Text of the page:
Associations Between Eviction, Intimate Partner Violence, and HIV Risk
May 25, 2022
Each year, more than 2 million renters in the United States are legally evicted and even more renters experience other forms of landlord-related forced moves, such as eviction threats or steep rent increases. Moreover, there are race and gender disparities in eviction rates, such that Black renters, and particularly, Black women, face a disproportionate risk of eviction. With economic instability, rapid inflation, and the end of protection measures put in place at the beginning of the pandemic such as the eviction moratorium, evictions rates are not projected to decrease any time soon.
In a new study published in Social Science & Medicine, researchers at the Dornsife School of Public Health (DSPH) sought to expand understanding of the negative health effects of an eviction by examining associations between eviction, intimate partner violence (IPV), and HIV risk.
"Our research is the first to show that intimate partner violence (IPV) is also a consequence of eviction, which is of critical importance given that IPV is a significant public health problem with long-lasting health consequences.” - Lead author by Ali Groves, PhD, MHS, DSPH
The study was led by Ali Groves, PhD, MHS, DSPH, Assistant Professor of Community Health and Prevention; DSPH doctoral students Patrick Smith, BSN, RN, the second author, and Luwam Gebrekristos, MPH; as well as researchers from Yale University School of Public Health and American University’s Department of Sociology.
Researchers utilized data from a longitudinal study of 282 low-income adults in New Haven, Connecticut, to examine whether reporting a landlord-related forced move at the beginning of the study (including, but not limited to, legal eviction) was associated with intimate partner violence and HIV sexual risk reported six months later.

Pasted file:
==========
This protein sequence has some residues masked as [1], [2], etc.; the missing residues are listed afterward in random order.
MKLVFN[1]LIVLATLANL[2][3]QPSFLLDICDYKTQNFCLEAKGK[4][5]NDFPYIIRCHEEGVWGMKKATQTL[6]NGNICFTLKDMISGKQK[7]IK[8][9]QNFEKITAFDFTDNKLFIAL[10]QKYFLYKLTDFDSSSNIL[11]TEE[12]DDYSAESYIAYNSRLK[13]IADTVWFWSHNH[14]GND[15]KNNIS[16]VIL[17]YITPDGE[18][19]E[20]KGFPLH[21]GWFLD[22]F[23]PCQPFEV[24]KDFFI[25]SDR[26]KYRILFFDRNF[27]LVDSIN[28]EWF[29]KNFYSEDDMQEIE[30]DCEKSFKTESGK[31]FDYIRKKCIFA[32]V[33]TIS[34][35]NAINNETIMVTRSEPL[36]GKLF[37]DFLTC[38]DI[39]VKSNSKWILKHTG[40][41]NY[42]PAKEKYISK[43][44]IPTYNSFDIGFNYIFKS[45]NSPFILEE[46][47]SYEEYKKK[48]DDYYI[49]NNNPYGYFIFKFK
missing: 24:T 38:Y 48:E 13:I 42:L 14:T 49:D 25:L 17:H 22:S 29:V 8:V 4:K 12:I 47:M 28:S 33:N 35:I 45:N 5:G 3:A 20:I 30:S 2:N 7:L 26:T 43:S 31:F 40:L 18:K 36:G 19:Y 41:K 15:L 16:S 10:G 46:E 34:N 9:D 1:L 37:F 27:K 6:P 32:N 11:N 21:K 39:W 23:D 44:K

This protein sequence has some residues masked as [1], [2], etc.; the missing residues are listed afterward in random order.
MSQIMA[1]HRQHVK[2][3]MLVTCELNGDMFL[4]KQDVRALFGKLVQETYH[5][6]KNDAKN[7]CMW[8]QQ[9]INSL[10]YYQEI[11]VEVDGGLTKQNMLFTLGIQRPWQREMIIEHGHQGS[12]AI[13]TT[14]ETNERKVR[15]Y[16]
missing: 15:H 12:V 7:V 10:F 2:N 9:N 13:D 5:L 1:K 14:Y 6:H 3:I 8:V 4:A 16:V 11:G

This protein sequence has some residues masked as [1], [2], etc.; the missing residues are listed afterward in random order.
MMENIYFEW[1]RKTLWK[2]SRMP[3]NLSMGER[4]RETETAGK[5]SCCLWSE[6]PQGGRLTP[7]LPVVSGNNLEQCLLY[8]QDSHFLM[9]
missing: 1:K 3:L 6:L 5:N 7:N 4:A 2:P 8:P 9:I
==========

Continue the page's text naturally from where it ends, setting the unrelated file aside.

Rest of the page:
The study concluded that intimate partner violence is itself a negative consequence of forced moves that also contributes to other negative health effects, like HIV risk.
“Prior research has shown that IPV is a known cause of housing instability. Specifically, individuals who experience IPV may leave a house for their own safety, or in some cases, may be evicted by a landlord for being labelled a “common nuisance” because of too many calls to 911. Our research is the first to show that IPV is also a consequence of eviction, which is of critical importance given that IPV is a significant public health problem with long-lasting health consequences,” said Groves.
Healthcare providers can play a role in prevention by offering violence screening and referrals as well as other housing resources for patients impacted by eviction.
These findings also shine a light on the importance of policy-level solutions to prevent eviction and increase housing affordability to address the rising burden – and inequitable distribution – of evictions among low-income renters.
“The findings of our study, alongside growing evidence of poor health outcomes following eviction, serve as a reminder that housing is a key social determinant of health. Given that eviction filings in Connecticut are higher than pre-pandemic levels, it may be more important than ever to document the significant negative impacts of eviction. Such understanding can inform our response to eviction and future policies and programs to reduce eviction in the future,” said Groves.
Moreover, because Black renters, and especially Black women, face a disproportionately high risk of forced moves, programs and policy interventions related to eviction prevention may be critical to reducing their risk of IPV and promoting health equity.
This research will be published in Social Science & Medicine’s July 2022 volume and is available online prior to publication at the following link.
Read the full study